How Volunteering at Fortune Changed Gus’s Perspective

How Volunteering at Fortune Changed Gus’s Perspective

02/06/2020

After 37 years at IBM working with customers like Citibank and Merrill Lynch, Gus Maikish wanted to give back and do meaningful work after retirement. The opportunity to do so came to him through a position as a contractor for IBM in Vietnam, where he trained individuals in sales and worked with banking customers helping to build technology infrastructures. Now, he continues to help cultivate similar skills with participants at The Fortune Society—efforts that have, over time, changed his views towards criminal justice reform and formerly incarcerated people.

Before volunteering at Fortune, Gus was uncertain about what it would be like. He tended to view justice-involved individuals in the context of stereotypes commonly perpetuated in society—so much so that he imagined that Fortune might be a dangerous place. However, once he started volunteering in our Employment Services unit, he grew to discover that it is a friendly space filled with supportive staff members and determined people who continually strive to change their lives.

Gus went on to immerse himself in the volunteering opportunities at Fortune such as the Mock Interview Program, in which volunteers coach participants in how to conduct themselves during a job interview and providing them with the career skills needed to succeed.

For Gus, mock interviews continuously reaffirm the idea that formerly incarcerated individuals are not defined solely by their pasts.

“I've interviewed people with PhDs in math, PhDs in music and people still trying to finish the GED program. It's the whole gamut of people,” he said. “I've interviewed people, young people who made a mistake, that if I was hiring for IBM, I would have hired some of these people…they're charismatic, they're energetic, smart people, but somehow they make a mistake.”

He also understands that mistakes can be the result of environment and upbringing. A sobering conversation he had in the ‘90s with a high school friend who became a police officer reminded him of this.

“He went through this whole list of names, people that I had gone to high school with who were either in prison or dead, or had been in prison. So, I can look at the mistakes that people make, and you could say by the grace of God, why? Because, [of] the environment…a lot of these people faced,” Gus said.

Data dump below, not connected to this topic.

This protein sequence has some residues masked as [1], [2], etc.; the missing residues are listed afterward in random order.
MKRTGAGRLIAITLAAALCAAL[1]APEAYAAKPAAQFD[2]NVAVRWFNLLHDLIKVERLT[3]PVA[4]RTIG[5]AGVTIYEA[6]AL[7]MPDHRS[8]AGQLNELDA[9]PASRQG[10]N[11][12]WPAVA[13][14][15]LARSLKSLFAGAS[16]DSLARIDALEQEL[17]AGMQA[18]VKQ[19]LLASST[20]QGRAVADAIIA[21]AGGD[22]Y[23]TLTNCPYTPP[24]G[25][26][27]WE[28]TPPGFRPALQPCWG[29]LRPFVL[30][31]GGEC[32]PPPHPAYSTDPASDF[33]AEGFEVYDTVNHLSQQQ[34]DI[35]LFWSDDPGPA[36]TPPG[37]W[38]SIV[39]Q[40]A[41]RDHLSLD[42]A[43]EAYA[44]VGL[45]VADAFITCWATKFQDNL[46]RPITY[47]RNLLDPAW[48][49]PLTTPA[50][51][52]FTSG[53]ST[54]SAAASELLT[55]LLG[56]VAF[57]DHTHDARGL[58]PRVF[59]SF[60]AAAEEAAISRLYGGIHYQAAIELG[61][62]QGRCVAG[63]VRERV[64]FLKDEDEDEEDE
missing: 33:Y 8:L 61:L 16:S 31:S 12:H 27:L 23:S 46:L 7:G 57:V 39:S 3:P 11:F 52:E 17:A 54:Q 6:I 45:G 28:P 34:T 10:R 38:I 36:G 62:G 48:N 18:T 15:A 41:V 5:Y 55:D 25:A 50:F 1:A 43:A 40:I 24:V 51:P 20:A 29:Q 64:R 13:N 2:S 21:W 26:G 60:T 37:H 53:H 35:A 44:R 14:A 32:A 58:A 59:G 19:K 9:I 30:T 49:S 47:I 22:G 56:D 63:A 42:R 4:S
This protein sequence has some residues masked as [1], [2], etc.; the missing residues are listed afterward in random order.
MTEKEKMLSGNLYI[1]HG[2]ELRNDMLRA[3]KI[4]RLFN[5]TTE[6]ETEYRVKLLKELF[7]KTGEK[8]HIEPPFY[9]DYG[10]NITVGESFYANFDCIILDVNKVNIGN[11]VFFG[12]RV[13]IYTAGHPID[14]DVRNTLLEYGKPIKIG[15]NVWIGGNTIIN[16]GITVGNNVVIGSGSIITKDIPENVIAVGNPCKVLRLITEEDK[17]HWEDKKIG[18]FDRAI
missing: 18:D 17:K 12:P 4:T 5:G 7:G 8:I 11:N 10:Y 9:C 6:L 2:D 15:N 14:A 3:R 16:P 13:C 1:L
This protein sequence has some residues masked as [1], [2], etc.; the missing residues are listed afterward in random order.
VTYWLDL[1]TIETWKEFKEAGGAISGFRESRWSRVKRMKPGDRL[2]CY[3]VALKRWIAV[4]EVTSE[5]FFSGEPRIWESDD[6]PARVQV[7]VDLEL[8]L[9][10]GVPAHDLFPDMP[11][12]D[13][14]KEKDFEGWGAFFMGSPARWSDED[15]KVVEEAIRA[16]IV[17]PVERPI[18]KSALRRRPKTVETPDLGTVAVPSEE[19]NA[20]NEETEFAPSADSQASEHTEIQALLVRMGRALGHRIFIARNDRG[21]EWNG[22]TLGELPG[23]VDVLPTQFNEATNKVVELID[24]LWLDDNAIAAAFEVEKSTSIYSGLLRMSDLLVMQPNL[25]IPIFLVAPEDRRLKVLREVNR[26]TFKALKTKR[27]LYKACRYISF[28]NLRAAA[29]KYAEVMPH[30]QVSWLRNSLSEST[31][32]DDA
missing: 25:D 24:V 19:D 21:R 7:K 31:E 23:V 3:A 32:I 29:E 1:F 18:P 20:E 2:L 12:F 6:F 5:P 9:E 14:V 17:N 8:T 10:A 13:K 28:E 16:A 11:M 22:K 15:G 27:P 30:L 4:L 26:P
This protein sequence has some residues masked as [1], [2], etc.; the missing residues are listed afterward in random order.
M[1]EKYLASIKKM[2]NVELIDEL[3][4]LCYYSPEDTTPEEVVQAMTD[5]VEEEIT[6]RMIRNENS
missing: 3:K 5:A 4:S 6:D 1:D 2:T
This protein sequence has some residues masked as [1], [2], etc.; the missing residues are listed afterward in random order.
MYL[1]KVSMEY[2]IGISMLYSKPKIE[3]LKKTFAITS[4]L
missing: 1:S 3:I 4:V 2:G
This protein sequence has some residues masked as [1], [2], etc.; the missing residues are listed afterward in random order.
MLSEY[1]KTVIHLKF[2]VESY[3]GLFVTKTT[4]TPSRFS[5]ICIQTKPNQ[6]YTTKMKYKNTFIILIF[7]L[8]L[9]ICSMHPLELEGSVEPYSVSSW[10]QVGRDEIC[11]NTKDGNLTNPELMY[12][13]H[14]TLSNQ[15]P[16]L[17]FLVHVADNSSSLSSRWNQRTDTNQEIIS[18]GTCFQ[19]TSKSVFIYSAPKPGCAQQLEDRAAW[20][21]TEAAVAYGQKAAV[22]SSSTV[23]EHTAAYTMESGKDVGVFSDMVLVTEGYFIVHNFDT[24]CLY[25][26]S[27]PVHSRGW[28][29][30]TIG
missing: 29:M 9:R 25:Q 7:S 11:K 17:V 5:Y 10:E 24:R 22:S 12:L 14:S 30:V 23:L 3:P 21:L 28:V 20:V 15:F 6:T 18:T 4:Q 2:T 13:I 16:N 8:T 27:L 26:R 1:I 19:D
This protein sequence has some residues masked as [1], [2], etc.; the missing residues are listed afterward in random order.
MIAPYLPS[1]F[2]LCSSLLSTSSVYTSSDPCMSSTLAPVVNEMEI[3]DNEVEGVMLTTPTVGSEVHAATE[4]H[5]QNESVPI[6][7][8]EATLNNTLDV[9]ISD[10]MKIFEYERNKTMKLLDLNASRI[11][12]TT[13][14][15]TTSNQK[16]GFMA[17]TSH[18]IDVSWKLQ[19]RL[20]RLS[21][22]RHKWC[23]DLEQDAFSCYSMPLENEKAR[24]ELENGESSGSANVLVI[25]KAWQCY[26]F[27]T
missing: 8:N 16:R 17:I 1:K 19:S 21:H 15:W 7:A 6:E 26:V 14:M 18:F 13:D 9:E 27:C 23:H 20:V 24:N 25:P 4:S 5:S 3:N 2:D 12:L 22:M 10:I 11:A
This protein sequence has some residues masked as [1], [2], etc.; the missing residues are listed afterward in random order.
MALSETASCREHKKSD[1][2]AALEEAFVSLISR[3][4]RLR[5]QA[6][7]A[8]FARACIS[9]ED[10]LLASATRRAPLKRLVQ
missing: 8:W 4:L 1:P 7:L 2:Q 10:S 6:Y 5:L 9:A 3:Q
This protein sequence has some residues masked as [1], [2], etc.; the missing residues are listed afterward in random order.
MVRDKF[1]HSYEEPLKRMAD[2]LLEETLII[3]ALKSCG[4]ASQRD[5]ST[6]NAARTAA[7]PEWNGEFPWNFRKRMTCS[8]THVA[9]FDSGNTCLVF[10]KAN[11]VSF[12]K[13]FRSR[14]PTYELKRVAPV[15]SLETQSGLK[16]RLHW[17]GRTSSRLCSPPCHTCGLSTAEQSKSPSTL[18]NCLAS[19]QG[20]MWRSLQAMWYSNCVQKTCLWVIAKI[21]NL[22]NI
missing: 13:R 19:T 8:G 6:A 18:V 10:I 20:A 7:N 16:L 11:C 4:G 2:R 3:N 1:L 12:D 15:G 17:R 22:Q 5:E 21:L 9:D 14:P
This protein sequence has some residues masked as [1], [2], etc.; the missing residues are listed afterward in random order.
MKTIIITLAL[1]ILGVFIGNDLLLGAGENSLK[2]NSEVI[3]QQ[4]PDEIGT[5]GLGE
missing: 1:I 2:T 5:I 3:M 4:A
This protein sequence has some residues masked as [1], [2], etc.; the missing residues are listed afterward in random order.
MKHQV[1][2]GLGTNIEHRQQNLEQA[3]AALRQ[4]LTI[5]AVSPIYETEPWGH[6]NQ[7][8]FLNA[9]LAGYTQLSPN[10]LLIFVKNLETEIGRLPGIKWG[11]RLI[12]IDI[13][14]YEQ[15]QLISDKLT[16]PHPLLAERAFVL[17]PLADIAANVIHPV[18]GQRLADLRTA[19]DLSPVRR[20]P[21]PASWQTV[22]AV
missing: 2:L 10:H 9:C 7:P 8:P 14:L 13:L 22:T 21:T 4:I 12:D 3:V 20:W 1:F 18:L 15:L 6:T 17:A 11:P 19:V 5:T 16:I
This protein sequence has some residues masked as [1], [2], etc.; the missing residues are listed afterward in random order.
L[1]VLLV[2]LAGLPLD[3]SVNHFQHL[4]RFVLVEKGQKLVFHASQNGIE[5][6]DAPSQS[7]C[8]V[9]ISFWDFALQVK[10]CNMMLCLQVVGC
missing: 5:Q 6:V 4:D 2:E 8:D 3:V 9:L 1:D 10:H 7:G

Today, Gus’s passion for helping people move on from their past mistakes has led him to serve as co-chair of Fortune’s volunteer committee, which was established over two years ago due to the high volume of people that signed up to volunteer. Since being involved at Fortune, Gus advocated for fundamental changes to its volunteer services, including the introduction of a welcome desk to the Mock Interview Program—an idea initially inspired by a woman, Adelaide Connaughton, who used to work at Fortune.

“She said to us, ‘you know these people when they're released, they're a number, and nobody treats them like human beings,’” she said. “And, what she wanted was someone to sit there and talk to them like a human being to make them feel welcome and comfortable.”

Volunteers do that now, 9:00 to noon Monday through Friday.

In addition, Gus has explored the idea of establishing a case worker program in which volunteers mentor clients and keep track of their personal development throughout their time at Fortune. He also hopes to incorporate other skillsets and opportunities into the program, such as marketing and psychology, in order to further expand and supplement services at Fortune.

Today, Fortune has over 100 volunteers.

Almost six years have passed since first volunteering at Fortune, Gus reflects on all that he’s learned as a result of his change in outlook towards justice involved people.

“I didn't know quite what to expect, but I certainly didn't expect what I found here,” he said. “…[participants] really want to try. They need a job. They want to support their families. They want a normal kind of life—they don't want to go back to prison.”

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